Correcting the Record: Safe Handling of Expressed Milk Containers
Rebuttal of Non-Evidence-Based Recommendations for the Safe Handling of Containers of Expressed Human Milk in all Settings During the SARS-CoV-2 (COVID-19) Pandemic
April 8, 2020. In response to the unfolding COVID-19 pandemic, a recent article in the Journal of Human Lactation called for the disinfection of individual bags of raw breast milk and bottles of donor human milk in milk banking and clinical settings. This was despite statements from the US Food and Drug Administration (FDA) that foodborne exposure is not a known transmission route. It is extremely unfortunate that these recommendations were created and published without the involvement of milk banking and food safety experts.
Marinelli and Lawrence (2020) recommend that all mothers, hospitals, daycares, and milk banks around the world apply a toxic and illegal concentration of sodium hypochlorite to infant food packaging (milk storage containers). Sodium hypochlorite (bleach) is regulated as a pesticide by the United States Environmental Protection Agency (EPA). According to the EPA, “pesticide labels are legally enforceable, and all of them carry the statement: ‘It is a violation of federal law to use this product in a manner inconsistent with its labeling.’ In other words, the label is the law.”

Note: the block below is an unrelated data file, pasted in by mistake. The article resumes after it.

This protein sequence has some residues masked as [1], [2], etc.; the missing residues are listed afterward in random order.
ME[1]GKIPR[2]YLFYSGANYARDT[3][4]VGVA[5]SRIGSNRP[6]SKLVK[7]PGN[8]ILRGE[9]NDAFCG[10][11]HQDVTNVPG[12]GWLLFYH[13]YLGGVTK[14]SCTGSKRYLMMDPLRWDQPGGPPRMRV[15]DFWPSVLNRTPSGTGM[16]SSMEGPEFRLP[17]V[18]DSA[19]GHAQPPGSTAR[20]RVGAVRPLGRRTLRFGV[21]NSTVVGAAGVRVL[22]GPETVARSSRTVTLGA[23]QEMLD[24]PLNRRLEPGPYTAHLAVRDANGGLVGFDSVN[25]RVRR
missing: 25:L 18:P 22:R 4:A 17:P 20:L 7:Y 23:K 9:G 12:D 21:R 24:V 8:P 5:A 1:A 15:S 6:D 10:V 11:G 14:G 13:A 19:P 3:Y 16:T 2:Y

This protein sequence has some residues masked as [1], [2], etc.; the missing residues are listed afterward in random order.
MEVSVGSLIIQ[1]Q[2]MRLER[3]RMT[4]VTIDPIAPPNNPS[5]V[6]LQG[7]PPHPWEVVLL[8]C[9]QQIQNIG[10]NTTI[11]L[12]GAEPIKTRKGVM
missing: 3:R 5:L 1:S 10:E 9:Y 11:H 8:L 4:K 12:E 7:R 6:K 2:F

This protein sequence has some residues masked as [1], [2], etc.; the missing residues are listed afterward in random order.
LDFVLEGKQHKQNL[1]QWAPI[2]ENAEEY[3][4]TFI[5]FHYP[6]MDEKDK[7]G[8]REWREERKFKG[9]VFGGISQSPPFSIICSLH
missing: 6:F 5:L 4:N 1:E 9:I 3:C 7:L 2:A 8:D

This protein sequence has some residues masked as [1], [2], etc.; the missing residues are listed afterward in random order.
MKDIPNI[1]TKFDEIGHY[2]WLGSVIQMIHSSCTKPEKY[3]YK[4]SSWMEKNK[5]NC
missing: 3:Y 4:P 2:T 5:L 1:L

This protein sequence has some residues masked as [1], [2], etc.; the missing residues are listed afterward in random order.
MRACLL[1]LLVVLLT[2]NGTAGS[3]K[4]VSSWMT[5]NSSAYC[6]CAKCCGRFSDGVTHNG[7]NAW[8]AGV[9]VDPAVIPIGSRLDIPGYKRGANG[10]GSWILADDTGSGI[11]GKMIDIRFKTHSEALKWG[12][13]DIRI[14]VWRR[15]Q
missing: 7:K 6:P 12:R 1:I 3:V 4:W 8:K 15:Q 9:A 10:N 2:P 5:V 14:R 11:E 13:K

Marinelli and Lawrence recommend “high level disinfection of 0.5% solution, 1:10 dilution (approximately 5000 ppm)” for disinfection of plastic and glass containers of human milk. In contrast, the United States Food and Drug Administration (FDA) has established the maximum allowable limit for ANY FOOD CONTACT ITEM at 200 ppm (FDA, 2020). The authors’ recommendation exceeds the FDA’s legal limit for food manufacturers, which warrants an immediate retraction of this article.
HMBANA urges JHL and the authors to retract this statement, given violations of food manufacturing safety laws that could put vulnerable infants at additional risk. There are numerous other reasons to redact this publication, including lack of evidence of transmission through human milk and the long-term public health damage that may be done by positioning human milk as “risky.” HMBANA will continue to publish updated guidelines regarding safe processing of pasteurized donor human milk as evidence about COVID-19 continues to emerge.
A PDF version of this statement is available here.